David Williams Shelf Clock of Newport, Rhode Island.

This rare Federal Massachusetts Shelf Clock was made by David Williams of Newport, Rhode Island.

This Massachusetts Shelf Clock was made by David Williams of Newport, Rhode Island circa 1815. The case is constructed in mahogany, mahogany veneers, maple string inlays and New England white pine is used as a secondary wood. The case is standing on nicely shaped or flared French feet centering a fanciful scrolled apron that visual drops down off the base section. The base section is cross banded with a broad mahogany veneered border. This is joined together with a miter in each corner. A delicate inlay pattern frames this section of the case. The access door is formatted with a large figure maple oval which is also framed with a delicate string inlay pattern. The bonnet features a traditional New England fretwork pattern that supports a single brass finial. The hood door is arched glazed and opens to an arched painted iron dial.

The dial is signed in the lower half of the center section by the Maker. It plainly reads, “David Williams / New Port.” The spandrel areas are decorated with lacy gilt themes. This is theme repeated in the arch. The addition of a colorfully painted medallion is centered in this location. This dial was most likely painted in Boston by the Nolen & Curtis firm. It is interesting to note that this firm appears to be responsible for many of the shelf clock dials constructed during this period, regardless of the Maker. This dial attaches directly to the movement. The time only weight driven movement is constructed in brass and is good quality. It is designed to run eight-days on a full wind.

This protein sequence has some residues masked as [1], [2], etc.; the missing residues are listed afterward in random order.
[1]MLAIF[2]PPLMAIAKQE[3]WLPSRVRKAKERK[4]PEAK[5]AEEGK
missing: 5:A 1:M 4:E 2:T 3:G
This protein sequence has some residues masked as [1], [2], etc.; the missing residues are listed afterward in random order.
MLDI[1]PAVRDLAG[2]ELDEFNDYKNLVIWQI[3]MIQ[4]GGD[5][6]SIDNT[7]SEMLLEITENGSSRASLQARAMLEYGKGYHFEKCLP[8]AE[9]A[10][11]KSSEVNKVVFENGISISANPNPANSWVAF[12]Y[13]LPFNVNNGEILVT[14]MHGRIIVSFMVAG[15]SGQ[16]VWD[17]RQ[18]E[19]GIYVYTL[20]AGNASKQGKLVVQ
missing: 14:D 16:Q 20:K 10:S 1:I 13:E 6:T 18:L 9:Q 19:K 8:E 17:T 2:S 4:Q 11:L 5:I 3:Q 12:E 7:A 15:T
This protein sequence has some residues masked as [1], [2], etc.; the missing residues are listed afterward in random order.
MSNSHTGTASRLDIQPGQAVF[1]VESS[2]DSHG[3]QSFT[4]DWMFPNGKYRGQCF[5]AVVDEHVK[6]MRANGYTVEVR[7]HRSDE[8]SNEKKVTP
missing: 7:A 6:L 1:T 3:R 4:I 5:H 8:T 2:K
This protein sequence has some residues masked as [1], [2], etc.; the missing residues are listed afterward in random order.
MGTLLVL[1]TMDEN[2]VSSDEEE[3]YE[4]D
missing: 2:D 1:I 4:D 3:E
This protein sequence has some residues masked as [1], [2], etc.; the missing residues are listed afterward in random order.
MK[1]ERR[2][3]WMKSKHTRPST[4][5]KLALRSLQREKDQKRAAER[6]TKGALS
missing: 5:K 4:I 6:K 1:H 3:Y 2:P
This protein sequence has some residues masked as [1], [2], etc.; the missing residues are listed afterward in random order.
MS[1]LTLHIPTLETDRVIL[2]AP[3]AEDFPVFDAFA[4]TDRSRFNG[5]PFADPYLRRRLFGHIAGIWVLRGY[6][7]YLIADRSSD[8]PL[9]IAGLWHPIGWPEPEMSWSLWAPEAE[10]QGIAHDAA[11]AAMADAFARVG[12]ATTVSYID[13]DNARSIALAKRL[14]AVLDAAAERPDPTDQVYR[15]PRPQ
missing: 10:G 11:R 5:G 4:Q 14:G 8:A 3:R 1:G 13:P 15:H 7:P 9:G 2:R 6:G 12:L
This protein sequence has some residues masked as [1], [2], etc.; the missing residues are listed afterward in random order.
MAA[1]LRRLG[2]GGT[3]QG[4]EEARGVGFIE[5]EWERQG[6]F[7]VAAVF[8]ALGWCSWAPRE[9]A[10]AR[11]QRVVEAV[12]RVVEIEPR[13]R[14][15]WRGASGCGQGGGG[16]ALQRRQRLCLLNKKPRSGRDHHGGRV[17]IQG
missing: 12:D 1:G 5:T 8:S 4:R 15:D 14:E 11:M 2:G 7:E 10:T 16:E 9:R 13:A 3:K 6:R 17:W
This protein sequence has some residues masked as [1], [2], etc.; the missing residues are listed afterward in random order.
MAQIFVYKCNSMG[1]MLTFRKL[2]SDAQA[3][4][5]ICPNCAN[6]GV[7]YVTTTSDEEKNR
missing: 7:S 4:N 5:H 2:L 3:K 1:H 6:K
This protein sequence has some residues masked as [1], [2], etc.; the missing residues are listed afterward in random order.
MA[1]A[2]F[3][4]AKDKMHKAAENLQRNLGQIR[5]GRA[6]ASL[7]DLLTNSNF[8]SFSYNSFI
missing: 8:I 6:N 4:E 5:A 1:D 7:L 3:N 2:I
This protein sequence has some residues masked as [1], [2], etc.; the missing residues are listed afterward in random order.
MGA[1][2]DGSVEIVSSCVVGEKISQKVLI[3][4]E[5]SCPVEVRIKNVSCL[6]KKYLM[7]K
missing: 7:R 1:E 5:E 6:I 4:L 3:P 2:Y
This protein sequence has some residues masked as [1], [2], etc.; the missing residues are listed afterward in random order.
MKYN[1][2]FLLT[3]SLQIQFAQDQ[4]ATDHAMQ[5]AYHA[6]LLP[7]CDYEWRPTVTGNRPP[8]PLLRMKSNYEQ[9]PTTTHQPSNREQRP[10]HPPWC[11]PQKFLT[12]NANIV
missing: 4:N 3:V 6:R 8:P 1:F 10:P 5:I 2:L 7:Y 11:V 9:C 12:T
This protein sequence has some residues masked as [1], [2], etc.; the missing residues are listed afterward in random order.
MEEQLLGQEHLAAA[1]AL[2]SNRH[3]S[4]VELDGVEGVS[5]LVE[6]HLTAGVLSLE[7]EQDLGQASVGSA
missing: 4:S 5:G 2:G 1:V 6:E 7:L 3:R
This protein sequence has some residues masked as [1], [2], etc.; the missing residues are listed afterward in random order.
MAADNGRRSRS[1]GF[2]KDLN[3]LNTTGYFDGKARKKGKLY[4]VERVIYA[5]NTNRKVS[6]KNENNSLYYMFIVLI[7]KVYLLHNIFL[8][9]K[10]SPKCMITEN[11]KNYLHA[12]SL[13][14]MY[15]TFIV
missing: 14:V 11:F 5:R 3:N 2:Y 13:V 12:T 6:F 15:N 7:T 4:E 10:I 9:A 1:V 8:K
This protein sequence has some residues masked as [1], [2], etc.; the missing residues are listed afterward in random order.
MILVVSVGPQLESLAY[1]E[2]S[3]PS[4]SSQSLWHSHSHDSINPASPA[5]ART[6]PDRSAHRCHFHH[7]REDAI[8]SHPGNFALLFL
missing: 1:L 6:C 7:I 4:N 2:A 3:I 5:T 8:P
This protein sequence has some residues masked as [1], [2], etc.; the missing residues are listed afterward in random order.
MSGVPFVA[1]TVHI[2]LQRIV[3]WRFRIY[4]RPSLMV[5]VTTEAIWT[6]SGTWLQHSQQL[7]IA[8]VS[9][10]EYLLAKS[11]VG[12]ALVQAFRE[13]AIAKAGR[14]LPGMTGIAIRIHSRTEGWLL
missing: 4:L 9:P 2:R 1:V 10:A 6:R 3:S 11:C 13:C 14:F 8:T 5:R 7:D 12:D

This clock was made circa 1815 and stands approximately 37 inches tall.

We have owned a fair number of clocks made by this Maker. The majority of which have been tall case clocks and wall timepieces. Very few shelf clocks have been recorded.

About David Williams of Newport, Rhode Island.

David Williams clockmaker, watchmaker, silversmith and jeweler was born in Rochester, MA in 1769. He is listed in Paul Foley’s book, “Willard’s Patent Timepieces” as working in both Newport and Providence, Rhode Island and began his clock making career sometime around 1790. He was one of, if not the most prolific clockmakers in Rhode Island. We have owned many tall clocks, Massachusetts Shelf clocks and banjo clocks in the recent past. It is interesting to note that we know who made the banjo clock cases for Williams. A probate court record exists that indicates that John Young performed this service. David Williams died in Newport on June 29, 1823 at the age of 54.

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